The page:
The extraction of mitochondrial DNA from Neanderthal specimens has proven to be a key factor in determining whether our ancient human ancestors ever intermingled with Neanderthals. Thus far, the research and testing show that modern humans carry no mitochondrial DNA from any Neanderthal 'Eve'. Mitochondrial DNA (mtDNA) from four Neanderthal specimens was recovered for the project.
Mitochondrial DNA (mtDNA) is DNA locked inside the mitochondria of the cell, but outside the nucleus. Mitochondria are tiny structures that help cells in a number of ways, including producing the energy that cells need. Each mitochondrion includes an identical loop of DNA about 16,000 base pairs long containing 37 genes (Groleau, R 2002). Going back six generations in your own family tree, your nuclear DNA is inherited from 32 men and 32 women. By contrast, your mtDNA would have come from only one of those 32 women (Groleau, R., 2002).
It is inherited virtually intact from a mother to her progeny (Behar, D., 2007), and her descendants can be identified through millions of years and hundreds of generations. And yet it does mutate gradually over time. To estimate the age of the ancestor, they assume that the random mutations occurred at a steady rate. And once they obtained an idea of how much the mtDNA had changed from the ancestor's, all they needed was the mutation rate to determine the age of the ancestor (Groleau, R., 2002). [A rate that has been determined to be 2%-4% per million years (Cann, R., 1987).]
The mtDNA samples were obtained from 1) from a piece of bone cut from the upper arm of the first recognized Neanderthal fossil, the skeleton found at the Feldhofer grotto in the Neander valley in Germany 1856, 2) a 29,000 year-old fossil of a baby recently discovered in Mesmaiskaya cave in south-western Russia, 3) an mtDNA specimen from a cave at Vindija, Croatia, 4) an mtDNA sequence from the second Neanderthal fossil found at Feldhofer, the site in Germany at which the first Neanderthal fossil was found (Foley, J., 2003).
According to the Public Library of Science Journals, "in addition to DNA sequences identical to those previously amplified from present-day humans, the Neanderthal bones Vi-77 and Vi-80 from Vindija yielded four out of 89 and 73 out of 85 mtDNA sequences, respectively, that were identical to previously determined Neanderthal sequences (Serre, D., 2004)." This confirms that they had successfully isolated Neanderthal mtDNA from often degraded fossil bones samples of Neanderthals.
The studies of Neanderthal mtDNA do not show that Neanderthals did not or could not interbreed with modern humans. However, the large differences between Neanderthal and modern human mtDNA would suggest that Neanderthals and modern humans developed separately, and did not form part of a single large interbreeding population. The Neanderthal mtDNA studies strengthens the arguments of those who posit that Neanderthals are a separate species which failed to make any lasting genetic contribution to modern humans.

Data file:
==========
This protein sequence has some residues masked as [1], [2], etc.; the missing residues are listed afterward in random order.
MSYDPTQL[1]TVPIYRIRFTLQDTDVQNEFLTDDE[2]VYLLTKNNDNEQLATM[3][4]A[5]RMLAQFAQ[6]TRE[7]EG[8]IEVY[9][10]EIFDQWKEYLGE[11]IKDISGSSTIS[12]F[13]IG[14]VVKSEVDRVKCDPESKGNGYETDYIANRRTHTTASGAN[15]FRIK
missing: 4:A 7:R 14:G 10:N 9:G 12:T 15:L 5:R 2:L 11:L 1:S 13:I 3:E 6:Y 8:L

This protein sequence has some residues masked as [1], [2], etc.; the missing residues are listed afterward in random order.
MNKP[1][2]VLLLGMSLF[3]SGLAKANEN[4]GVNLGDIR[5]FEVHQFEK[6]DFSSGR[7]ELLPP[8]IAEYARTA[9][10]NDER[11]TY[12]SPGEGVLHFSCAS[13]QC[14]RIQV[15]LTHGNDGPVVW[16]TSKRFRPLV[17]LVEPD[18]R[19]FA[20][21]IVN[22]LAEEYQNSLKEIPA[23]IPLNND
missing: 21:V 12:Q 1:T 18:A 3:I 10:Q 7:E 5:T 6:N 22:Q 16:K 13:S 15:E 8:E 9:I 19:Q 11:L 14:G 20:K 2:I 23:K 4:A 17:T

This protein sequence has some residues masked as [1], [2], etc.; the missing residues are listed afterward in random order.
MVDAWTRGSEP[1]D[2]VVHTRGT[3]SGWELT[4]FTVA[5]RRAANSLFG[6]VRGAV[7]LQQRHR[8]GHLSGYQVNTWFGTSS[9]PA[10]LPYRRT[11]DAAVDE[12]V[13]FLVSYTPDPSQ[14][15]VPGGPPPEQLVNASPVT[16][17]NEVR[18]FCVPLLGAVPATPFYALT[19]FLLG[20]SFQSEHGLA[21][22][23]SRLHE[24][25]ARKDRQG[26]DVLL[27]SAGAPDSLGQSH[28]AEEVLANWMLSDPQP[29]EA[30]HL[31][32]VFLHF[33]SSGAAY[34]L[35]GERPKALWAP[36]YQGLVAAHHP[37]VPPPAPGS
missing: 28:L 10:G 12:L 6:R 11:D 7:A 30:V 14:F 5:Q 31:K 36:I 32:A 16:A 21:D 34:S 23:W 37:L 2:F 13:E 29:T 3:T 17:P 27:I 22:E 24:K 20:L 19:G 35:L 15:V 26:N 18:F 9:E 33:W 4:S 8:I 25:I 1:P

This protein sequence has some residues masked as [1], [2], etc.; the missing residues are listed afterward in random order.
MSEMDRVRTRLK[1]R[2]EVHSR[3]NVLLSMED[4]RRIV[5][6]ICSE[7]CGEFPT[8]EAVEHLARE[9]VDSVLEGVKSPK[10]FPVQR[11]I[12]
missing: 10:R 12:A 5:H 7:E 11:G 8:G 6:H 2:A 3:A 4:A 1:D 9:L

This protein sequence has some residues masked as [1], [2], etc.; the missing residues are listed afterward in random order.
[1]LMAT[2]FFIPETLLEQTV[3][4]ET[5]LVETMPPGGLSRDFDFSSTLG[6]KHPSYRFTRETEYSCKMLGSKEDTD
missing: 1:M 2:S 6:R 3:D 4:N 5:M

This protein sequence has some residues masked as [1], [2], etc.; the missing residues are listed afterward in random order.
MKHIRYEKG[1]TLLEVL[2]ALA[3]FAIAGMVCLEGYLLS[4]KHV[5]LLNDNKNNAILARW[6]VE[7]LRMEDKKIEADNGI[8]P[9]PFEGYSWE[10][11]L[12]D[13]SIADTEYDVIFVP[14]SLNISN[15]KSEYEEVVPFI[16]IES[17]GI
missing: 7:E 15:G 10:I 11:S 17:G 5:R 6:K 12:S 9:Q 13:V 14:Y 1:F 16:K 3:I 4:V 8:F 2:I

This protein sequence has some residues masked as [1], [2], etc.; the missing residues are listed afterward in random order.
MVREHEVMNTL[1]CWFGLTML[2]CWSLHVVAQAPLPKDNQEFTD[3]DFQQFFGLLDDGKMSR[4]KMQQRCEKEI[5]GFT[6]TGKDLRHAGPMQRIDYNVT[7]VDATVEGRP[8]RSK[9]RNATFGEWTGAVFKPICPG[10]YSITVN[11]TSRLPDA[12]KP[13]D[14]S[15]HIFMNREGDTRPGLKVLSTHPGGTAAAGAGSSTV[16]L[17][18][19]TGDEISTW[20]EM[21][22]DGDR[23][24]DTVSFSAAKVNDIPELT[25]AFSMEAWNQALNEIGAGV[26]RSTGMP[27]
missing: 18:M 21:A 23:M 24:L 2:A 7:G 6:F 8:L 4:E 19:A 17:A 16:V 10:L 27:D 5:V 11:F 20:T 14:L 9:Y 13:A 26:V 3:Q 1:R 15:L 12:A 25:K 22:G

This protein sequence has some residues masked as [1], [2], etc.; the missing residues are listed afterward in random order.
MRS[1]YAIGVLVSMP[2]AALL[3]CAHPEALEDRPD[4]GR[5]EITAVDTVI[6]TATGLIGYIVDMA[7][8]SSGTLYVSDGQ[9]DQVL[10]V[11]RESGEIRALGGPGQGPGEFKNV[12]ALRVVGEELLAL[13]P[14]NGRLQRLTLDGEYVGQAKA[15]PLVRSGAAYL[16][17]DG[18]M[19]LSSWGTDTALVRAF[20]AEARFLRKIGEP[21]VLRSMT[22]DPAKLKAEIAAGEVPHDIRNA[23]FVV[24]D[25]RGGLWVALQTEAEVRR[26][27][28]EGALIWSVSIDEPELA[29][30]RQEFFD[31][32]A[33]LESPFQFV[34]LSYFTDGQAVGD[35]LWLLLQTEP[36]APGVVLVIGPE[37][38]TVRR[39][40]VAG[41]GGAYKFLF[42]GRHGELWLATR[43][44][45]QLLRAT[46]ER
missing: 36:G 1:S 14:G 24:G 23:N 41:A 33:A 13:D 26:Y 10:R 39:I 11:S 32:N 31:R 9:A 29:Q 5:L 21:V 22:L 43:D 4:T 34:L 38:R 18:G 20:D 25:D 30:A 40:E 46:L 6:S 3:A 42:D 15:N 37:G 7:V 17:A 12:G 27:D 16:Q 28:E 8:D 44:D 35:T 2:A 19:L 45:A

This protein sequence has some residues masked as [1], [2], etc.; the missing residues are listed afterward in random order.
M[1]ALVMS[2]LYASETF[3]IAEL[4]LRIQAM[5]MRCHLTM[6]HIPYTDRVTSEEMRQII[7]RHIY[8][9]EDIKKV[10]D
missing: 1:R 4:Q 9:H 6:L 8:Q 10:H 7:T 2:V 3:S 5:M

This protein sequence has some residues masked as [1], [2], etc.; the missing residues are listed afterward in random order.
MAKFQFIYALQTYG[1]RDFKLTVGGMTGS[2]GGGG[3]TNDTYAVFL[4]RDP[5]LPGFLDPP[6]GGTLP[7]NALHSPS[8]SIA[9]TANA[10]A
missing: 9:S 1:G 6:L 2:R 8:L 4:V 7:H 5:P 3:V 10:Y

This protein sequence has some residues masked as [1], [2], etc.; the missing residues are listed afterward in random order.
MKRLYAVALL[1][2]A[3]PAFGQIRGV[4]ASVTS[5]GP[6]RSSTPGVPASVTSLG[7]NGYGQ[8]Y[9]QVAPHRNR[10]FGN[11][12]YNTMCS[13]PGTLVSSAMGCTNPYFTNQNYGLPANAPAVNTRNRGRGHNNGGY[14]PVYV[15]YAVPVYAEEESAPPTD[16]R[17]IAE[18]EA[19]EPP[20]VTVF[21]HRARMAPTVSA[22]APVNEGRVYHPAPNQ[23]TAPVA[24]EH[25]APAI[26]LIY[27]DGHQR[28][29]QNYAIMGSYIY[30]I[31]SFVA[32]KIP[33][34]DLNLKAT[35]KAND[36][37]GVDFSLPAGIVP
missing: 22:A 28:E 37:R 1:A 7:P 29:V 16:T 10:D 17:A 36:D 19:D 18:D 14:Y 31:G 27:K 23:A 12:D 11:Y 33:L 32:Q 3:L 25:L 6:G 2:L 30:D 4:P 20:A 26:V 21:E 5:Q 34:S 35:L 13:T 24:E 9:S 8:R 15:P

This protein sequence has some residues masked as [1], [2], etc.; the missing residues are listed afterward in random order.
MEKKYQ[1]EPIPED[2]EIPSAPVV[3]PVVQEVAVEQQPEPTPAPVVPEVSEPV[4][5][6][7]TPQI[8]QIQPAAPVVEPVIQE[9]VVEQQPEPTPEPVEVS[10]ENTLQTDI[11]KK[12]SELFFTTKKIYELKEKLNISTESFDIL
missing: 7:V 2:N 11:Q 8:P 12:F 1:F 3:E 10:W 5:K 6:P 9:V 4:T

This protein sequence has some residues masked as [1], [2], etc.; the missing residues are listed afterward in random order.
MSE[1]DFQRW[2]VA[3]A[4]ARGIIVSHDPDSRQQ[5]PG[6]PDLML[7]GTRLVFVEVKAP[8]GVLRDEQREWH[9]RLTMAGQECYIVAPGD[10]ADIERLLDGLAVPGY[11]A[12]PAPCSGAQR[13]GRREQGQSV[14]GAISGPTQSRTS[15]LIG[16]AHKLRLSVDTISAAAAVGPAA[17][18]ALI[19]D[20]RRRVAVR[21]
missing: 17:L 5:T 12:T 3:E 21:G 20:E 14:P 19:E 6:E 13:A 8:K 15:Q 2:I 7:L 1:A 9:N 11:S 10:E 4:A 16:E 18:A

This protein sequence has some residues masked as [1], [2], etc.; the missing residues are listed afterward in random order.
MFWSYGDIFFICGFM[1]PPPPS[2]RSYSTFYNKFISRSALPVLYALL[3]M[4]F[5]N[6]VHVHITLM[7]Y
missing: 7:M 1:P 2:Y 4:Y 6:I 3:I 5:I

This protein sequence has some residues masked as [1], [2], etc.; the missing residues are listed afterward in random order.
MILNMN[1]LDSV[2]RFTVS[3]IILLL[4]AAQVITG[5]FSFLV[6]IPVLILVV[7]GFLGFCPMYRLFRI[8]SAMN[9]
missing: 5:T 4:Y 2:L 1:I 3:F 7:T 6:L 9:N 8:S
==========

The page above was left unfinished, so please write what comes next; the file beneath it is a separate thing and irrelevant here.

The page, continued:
What other conclusions were drawn from this research? One is that Neanderthals were not more closely related to any one race or ethnic group than any other. Another conclusion is that Neanderthals died out long before the earliest traceable human female progenitor; "the researchers determined that the common ancestor to Neanderthals and modern Homo sapiens lived as long as 500,000 years ago, well before the most recent common mtDNA ancestor of modern humans. [Therefore] Neanderthals went extinct without contributing to the gene pool of any modern humans" (Groleau, R., 2002). It is still possible there was a Neanderthal contribution to the gene pool of modern humans, a contribution that might have been erased by genetic drift or by the continuous influx of modern human DNA into the Neanderthal gene pool (Serre, D., 2004).
What other possibilities could explain this? One is that there was in fact a more recent Neanderthal 'Eve' but she either had no children, had none that survived to reproduce, OR she had only sons. The Genographic Project, a major effort to track human migrations through DNA, has reached some startling conclusions about how close the human race came to extinction -- at one time humanoids numbered possibly as few as 2,000 individuals (Rincon, P., 2008). Perhaps once the easier task of tracking whole chains of mtDNA is accomplished, the Genographic Project might be able to focus on the chore of tagging scattered fragments of Neanderthal DNA.
(ADDENDUM: I erred in hoping that Neanderthal DNA might be recovered and sequenced. I recently read some news article that mentioned that mtDNA is much more durable than regular DNA -- so the chances that any paleontologist will be able to preserve any DNA from a newly unearthed Neanderthal bones are slim to none. My bad.)
Behar, D., et al, Genographic Project Public Participation Mitochondrial DNA Database, PLOS, http://www.plosgenetics.org/article/info:doi/10.1371/journal.pgen.0030104, 2007.
Cann, R., et al, Mitochondrial DNA and human evolution, Nature, www.nature.com/nature/ancestor/pdf/325031.pdf, 1987.
Foley, J., Fossil Hominids: mitochondrial DNA, TalkOrigins Archive, http://www.talkorigins.org/faqs/homs/mtDNA.html, 2003.
Groleau, Rick, Tracing Ancestry with mtDNA, PBS, http://www.pbs.org/wgbh/nova/neanderthals/mtdna.html, 2002.
Rincon, Paul, Human line 'nearly split in two', BBC Science, http://www.omninerd.com/news/Divergence_and_Near_Extinction_of_Humanity, 2008.
Serre, D., et al, No Evidence of Neanderthal mtDNA Contribution to Early Modern Humans, PLOS,